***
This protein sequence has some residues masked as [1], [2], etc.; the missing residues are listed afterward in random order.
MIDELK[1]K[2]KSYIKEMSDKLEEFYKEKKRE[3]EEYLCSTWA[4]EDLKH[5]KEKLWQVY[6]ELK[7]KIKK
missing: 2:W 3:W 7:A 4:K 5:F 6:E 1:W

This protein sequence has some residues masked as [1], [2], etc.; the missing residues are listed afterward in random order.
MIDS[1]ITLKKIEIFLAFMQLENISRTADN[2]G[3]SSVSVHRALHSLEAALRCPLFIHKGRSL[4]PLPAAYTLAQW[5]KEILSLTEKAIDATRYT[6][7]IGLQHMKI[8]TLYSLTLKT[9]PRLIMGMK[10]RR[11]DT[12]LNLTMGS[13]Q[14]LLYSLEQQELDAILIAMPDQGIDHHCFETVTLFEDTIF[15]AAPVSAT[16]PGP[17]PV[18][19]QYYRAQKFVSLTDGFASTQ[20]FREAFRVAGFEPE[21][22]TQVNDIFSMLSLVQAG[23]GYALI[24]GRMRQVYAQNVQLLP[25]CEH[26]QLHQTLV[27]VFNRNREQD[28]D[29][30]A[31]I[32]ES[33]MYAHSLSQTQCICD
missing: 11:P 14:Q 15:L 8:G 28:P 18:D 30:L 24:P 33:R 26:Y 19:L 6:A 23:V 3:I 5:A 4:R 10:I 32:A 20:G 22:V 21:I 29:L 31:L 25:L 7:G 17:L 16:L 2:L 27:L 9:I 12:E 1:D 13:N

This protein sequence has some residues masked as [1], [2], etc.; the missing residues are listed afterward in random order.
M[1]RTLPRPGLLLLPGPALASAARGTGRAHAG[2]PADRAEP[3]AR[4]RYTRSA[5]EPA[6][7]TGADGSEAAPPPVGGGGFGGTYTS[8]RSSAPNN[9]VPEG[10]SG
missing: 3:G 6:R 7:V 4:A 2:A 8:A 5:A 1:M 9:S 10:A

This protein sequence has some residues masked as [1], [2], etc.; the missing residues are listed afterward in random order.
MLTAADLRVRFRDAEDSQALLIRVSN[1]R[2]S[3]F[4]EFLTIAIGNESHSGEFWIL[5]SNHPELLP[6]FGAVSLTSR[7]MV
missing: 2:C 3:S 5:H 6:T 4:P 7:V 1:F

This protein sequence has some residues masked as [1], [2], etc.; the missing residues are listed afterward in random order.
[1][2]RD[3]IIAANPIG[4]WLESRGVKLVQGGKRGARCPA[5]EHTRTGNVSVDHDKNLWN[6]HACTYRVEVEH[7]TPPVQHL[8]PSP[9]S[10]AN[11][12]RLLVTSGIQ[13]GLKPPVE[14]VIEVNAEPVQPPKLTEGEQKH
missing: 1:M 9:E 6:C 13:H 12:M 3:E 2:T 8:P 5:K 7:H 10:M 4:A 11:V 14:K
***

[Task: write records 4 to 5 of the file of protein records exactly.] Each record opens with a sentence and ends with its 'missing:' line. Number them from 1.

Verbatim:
This protein sequence has some residues masked as [1], [2], etc.; the missing residues are listed afterward in random order.
MLTAADLRVRFRDAEDSQALLIRVSN[1]R[2]S[3]F[4]EFLTIAIGNESHSGEFWIL[5]SNHPELLP[6]FGAVSLTSR[7]MV
missing: 2:C 3:S 5:H 6:T 4:P 7:V 1:F

This protein sequence has some residues masked as [1], [2], etc.; the missing residues are listed afterward in random order.
[1][2]RD[3]IIAANPIG[4]WLESRGVKLVQGGKRGARCPA[5]EHTRTGNVSVDHDKNLWN[6]HACTYRVEVEH[7]TPPVQHL[8]PSP[9]S[10]AN[11][12]RLLVTSGIQ[13]GLKPPVE[14]VIEVNAEPVQPPKLTEGEQKH
missing: 1:M 9:E 6:C 13:H 12:M 3:E 2:T 8:P 5:K 7:H 10:M 4:A 11:V 14:K